Strong convergence, low population density

On a highly convergent but sparsely populated landscape, organisms may not yet be at their optimum fitness. Crucially, there may be entire basins that have not yet been occupied at all, but which will be in time; i.e. if only 9 balls have been dropped into a landscape with ten major basins, one of them will be unoccupied. This last scenario could be considered a directionality of sorts, since evolution has ‘somewhere significant to go.’ This conception of directionality is very different from Teilhard’s omega point, and does not appear to be the kind that Gould would find repulsive.

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Ongoing debates: directionality and progress

[1] Does Evolution ‘do the work of a friend’ for the Christian Religion?
Setting the scene - why focus on providence?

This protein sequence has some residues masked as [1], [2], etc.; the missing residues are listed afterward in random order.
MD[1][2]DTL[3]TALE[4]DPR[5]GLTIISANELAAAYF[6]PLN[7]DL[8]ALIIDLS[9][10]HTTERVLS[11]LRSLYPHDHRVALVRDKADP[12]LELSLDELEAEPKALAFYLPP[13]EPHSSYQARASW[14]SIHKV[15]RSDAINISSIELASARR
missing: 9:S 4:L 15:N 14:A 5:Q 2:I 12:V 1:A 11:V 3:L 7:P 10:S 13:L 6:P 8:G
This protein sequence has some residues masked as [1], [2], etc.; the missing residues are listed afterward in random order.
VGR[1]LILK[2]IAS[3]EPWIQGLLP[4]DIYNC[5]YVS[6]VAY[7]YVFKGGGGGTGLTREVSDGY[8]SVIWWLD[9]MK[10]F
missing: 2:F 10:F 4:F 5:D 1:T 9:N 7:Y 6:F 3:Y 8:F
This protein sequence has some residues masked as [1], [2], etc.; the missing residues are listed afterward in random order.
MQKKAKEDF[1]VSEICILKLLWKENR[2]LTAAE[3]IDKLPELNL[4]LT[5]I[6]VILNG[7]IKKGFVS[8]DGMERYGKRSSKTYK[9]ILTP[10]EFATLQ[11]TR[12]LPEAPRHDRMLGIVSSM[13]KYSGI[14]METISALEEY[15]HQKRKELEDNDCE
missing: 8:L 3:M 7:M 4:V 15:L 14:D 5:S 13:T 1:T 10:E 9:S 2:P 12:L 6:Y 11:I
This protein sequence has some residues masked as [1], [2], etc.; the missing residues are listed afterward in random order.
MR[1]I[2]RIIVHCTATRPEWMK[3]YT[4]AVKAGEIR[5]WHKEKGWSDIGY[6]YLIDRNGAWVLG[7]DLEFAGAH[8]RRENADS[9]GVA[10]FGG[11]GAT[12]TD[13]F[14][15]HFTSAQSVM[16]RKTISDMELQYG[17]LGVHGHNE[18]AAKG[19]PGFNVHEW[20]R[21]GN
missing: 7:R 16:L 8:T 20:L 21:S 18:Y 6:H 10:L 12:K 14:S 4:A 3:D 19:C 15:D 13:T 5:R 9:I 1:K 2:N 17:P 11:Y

[2] Supposed challenges from the evolutionary sciences to theology
Intellectually fulfilled atheists?
A challenge to human uniqueness and status?
A challenge to purpose in creation?
A threat to the veracity of scripture?
Evolution ‘explains away’ theology?
A challenge to Christian morality?
The challenges in wider context - Darwin as a scapegoat?
[3] The current state of the evolutionary sciences
Different ways of conceptualising Darwinian evolution
Evolution as chance and necessity
Evolution as an algorithm
Evolution as movement within a ‘fitness landscape’
Ongoing debates: contingency versus convergence
Ongoing debates: what are the key causal factors in biological history?
Ongoing debates: the environment as the principle cause?
Ongoing debates: convergence as the principle cause?
Ongoing debates: ‘Universal biology’ as the principle cause?
The importance of moving from evolution as abstraction to particular history
Ongoing debates: the origin of life
Different levels and kinds of selection?
[4] Responses from theology
Evolution, probabilities and providence
Responses from contemporary theologians
Holmes Rolston III
Keith Ward
John Haught
Arthur Peacocke
An increased role for general providence?
Theology of Creation in the light of evolution: three scenarios
[5] Concluding remarks


Adrian Wyard
Adrian M Wyard MSt

See also:

The Relation of Science & Religion
Purpose and Design
The Argument From Design
The Anthropic Principle
Charles Darwin
DNA Double-Helix